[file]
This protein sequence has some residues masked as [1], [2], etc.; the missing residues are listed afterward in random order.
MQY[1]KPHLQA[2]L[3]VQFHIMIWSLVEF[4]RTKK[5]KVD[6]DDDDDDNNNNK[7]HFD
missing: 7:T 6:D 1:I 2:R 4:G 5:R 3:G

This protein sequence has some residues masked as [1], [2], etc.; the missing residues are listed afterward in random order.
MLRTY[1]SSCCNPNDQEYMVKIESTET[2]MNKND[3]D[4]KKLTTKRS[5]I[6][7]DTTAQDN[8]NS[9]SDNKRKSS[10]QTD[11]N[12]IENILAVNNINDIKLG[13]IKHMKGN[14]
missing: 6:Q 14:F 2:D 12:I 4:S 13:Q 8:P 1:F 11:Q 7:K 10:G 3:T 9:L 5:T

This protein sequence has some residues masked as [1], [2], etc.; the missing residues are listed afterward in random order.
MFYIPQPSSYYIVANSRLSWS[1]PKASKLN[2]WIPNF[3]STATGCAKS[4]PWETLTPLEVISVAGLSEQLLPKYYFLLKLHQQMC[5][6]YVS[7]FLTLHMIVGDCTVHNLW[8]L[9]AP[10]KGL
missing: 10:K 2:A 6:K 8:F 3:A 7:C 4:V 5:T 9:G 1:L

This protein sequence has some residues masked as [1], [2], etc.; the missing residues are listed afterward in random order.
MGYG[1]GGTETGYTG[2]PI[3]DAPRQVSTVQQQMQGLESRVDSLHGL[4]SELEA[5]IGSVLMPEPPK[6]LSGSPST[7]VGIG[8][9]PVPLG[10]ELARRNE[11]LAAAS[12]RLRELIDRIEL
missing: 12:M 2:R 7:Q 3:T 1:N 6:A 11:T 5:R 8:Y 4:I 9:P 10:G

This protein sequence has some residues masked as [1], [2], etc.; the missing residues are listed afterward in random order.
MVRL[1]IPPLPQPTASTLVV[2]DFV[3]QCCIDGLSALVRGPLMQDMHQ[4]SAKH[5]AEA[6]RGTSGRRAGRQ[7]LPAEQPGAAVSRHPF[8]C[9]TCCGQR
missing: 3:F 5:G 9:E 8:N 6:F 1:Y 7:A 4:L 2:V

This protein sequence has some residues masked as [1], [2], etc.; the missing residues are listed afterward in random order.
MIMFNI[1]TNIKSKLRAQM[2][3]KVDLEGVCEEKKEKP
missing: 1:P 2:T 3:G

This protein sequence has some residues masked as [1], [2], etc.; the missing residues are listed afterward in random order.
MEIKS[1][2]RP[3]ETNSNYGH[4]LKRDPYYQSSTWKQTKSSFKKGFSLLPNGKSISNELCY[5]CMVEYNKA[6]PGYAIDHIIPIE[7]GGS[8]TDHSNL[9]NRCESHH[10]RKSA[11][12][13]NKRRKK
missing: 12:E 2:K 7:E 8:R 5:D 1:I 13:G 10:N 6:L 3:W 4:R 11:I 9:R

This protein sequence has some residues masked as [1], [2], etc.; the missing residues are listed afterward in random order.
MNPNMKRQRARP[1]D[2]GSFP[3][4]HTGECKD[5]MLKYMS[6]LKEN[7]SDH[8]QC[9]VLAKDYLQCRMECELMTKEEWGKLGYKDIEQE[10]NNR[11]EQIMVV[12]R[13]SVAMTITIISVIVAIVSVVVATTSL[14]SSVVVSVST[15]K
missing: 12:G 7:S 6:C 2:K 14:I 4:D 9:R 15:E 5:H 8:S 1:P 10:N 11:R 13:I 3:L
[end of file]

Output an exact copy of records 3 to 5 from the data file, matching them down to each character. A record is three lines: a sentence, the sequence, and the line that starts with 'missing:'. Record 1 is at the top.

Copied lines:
This protein sequence has some residues masked as [1], [2], etc.; the missing residues are listed afterward in random order.
MFYIPQPSSYYIVANSRLSWS[1]PKASKLN[2]WIPNF[3]STATGCAKS[4]PWETLTPLEVISVAGLSEQLLPKYYFLLKLHQQMC[5][6]YVS[7]FLTLHMIVGDCTVHNLW[8]L[9]AP[10]KGL
missing: 10:K 2:A 6:K 8:F 3:A 7:C 4:V 5:T 9:G 1:L

This protein sequence has some residues masked as [1], [2], etc.; the missing residues are listed afterward in random order.
MGYG[1]GGTETGYTG[2]PI[3]DAPRQVSTVQQQMQGLESRVDSLHGL[4]SELEA[5]IGSVLMPEPPK[6]LSGSPST[7]VGIG[8][9]PVPLG[10]ELARRNE[11]LAAAS[12]RLRELIDRIEL
missing: 12:M 2:R 7:Q 3:T 1:N 6:A 11:T 5:R 8:Y 4:I 9:P 10:G

This protein sequence has some residues masked as [1], [2], etc.; the missing residues are listed afterward in random order.
MVRL[1]IPPLPQPTASTLVV[2]DFV[3]QCCIDGLSALVRGPLMQDMHQ[4]SAKH[5]AEA[6]RGTSGRRAGRQ[7]LPAEQPGAAVSRHPF[8]C[9]TCCGQR
missing: 3:F 5:G 9:E 8:N 6:F 1:Y 7:A 4:L 2:V